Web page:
On Dec. 19, 2009, 20 Uighurs - a Muslim ethnic minority in China who have long suffered from state discrimination and other abuses - were forced onto a Chinese government plane in Phnom Penh, Cambodia, flown back to China and effectively disappeared into official custody. Since then, the only whisper of the fate of the deported Uighurs - who included two infants - was an unconfirmed report in mid-January 2010 that some of them had been sentenced by a Xinjiang court to verdicts that included the death penalty.
The group - which had sought refugee status in Cambodia - had been issued “persons of concern” letters by the United Nations High Commission for Refugees; under international law, those documents should have provided them protection from deportation. The Chinese government insisted that the 20 Uighurs were “criminals” to whom those protections did not apply. The Cambodian government ignored the high likelihood that the Uighurs would face torture, disappearance and/or arbitrary detention upon return to China, and under pressure from Beijing, Cambodia forced the Uighurs to return. Shortly after their plane left, Chinese Vice President Xi Jinping touched down for a high-profile state visit to Cambodia, suggesting that Phnom Penh prioritized Beijing’s demands over Cambodia’s obligations under international law.
In a report released Jan. 11 on the failures of China’s first human rights “action plan,” Human Rights Watch documented an alarming variety of enforced disappearances in China. Ongoing efforts to locate dozens of Uighur men and boys disappeared by security forces in Urumqi in the wake of the July 2009 protests there have yielded virtually no information as to their status or well-being.
Enforced disappearances are a favorite tool for purging China’s petitioners - rural residents seeking legal redress for abuses of power at the local level. Every year in Beijing alone, thousands of petitioners are abducted, detained and subjected to appalling abuses in a network of secret, illegal detention facilities known as “black jails.” Despite a recent spate of Chinese state media reports of these abuses, the government has failed to publicly decry such violations or take decisive actions to halt them or punish the perpetrators.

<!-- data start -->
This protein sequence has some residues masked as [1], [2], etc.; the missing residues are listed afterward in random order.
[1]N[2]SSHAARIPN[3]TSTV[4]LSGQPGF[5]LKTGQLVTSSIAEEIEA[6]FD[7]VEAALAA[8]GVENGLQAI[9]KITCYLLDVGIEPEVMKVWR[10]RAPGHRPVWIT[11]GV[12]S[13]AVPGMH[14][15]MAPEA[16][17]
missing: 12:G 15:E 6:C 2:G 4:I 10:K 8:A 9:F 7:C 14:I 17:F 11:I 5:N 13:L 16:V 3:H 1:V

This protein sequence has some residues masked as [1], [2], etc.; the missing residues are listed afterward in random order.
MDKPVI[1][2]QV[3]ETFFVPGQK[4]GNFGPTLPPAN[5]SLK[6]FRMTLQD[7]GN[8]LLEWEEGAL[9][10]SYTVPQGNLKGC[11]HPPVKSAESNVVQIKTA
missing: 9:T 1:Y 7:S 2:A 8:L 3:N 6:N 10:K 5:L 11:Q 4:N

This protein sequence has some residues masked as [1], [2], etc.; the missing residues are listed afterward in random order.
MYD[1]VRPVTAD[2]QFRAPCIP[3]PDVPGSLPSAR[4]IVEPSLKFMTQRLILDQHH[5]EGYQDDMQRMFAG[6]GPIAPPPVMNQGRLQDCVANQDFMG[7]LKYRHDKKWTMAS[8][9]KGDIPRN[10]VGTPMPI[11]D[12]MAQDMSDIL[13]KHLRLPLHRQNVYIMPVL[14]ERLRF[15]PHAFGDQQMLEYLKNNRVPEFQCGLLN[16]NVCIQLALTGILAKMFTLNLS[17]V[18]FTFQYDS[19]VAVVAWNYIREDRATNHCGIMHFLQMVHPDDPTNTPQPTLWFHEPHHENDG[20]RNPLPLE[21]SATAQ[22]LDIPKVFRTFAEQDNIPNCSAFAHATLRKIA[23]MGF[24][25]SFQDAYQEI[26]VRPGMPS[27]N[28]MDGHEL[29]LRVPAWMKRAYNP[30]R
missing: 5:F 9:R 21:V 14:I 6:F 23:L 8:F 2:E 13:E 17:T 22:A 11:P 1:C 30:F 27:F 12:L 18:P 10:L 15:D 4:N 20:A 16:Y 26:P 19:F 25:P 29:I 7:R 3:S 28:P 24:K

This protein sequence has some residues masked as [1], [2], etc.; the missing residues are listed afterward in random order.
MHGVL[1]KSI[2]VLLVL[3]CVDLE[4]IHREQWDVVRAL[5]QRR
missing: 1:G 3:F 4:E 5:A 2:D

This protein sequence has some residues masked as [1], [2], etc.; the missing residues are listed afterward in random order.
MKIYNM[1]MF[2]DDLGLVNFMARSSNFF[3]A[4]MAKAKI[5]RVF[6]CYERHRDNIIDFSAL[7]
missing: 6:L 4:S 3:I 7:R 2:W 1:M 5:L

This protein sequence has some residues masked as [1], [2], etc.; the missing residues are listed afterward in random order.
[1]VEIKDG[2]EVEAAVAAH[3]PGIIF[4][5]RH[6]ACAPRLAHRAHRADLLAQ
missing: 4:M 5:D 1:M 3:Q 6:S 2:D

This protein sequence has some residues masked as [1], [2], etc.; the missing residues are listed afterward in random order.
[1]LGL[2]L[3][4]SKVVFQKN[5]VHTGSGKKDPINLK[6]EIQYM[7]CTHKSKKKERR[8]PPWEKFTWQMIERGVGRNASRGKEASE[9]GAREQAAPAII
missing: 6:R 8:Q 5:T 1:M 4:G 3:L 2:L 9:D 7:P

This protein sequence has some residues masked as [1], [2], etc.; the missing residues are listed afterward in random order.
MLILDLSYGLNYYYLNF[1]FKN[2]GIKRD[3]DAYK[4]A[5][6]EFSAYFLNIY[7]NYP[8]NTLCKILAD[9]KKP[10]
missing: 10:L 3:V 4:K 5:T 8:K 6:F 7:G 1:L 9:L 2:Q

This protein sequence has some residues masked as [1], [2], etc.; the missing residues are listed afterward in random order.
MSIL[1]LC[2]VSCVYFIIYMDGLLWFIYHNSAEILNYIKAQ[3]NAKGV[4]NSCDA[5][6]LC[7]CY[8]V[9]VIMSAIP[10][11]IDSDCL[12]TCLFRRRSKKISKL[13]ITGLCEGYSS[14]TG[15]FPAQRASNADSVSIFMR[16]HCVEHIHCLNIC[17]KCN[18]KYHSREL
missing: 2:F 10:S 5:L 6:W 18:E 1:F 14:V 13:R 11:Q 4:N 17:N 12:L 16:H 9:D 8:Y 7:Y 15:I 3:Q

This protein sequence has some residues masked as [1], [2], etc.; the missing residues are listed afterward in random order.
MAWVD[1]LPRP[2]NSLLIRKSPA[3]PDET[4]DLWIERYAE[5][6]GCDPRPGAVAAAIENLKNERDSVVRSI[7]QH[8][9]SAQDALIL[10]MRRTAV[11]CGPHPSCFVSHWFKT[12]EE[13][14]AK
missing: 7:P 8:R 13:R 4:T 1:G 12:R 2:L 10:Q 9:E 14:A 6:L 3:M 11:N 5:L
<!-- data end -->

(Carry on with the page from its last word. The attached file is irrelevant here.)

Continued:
China’s high-profile dissidents are also subjected to enforced disappearances. Gao Zhisheng, a lawyer who took on some of China’s most controversial causes, including defending miners and religious minorities like the Falun Gong and underground Christians, was the victim of an enforced disappearance in February 2009. Mr. Gao re-emerged in his Beijing apartment in early April 2010 but vanished again days later, apparently back into official custody. Mr. Gao’s location, health and circumstances remain unknown.
Rights-respecting governments have made regular inquiries about all of these kinds of cases, only to be told not to “interfere in internal affairs.” The deportation of the Uighurs and the recent events in Oslo serve as a stark reminder of the Chinese government’s greater willingness to try to use its rising economic power and growing diplomatic heft to exempt itself frominternational human rights standards, no matter how shrill and crude those tactics appear.
Just six days after the Uighurs’ deportation, a Beijing court sentenced Chinese writer Liu Xiaobo to an 11-year prison term on spurious “subversion” charges for his role in drafting the online petition Charter ‘08. That document calls for peaceful political change and rights embodied in China’s constitution. As expectations grew that Mr. Liu would win the 2010 Nobel Peace Prize, the Chinese government dispatched no less than its deputy foreign minister to Oslo to threaten that honoring Mr. Liu would harm bilateral China-Norway relations. After his selection was announced, the Chinese government vociferously denounced the award. Early last month, it issued explicit warnings to foreign governments not to attend the Dec. 10 Nobel Peace Prize ceremony in Oslo on the basis that Mr. Liu was a “criminal.” While 45 nations ignored that pressure, a total of 19 countries - including China’s close allies Pakistan, Russia and Cuba - chose to stay away.
Mr. Obama will meet with the leader of an assertive government ever more willing to use its rising influence to obtain international silence for its abuse of human rights. The onus is on Mr. Obama to express the same support for universal human rights and freedoms as he did on Dec. 10, when he praised Mr. Liu’s Nobel Prize victory and urged his immediate release.
Mr. Obama must use the occasion of his summit with the Chinese president to reiterate U.S. government expectations that a rising China must respect universal rights and freedoms rather than undermine them. Failure to do so will only ensure that more innocent Chinese citizens will join those lost 20 Uighurs in the ranks of China’s disappeared.
Phelim Kine is an Asia researcher for Human Rights Watch.
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'Your papers, please' must never be heard in America
By Tom Howell Jr. - The Washington Times
House Republicans who are critical of the federal health care law have written to more than a dozen companies, including top insurers Aetna and BlueCross BlueShield, to ask if President Obama’s top health official tried to solicit funds from them to support the overhaul.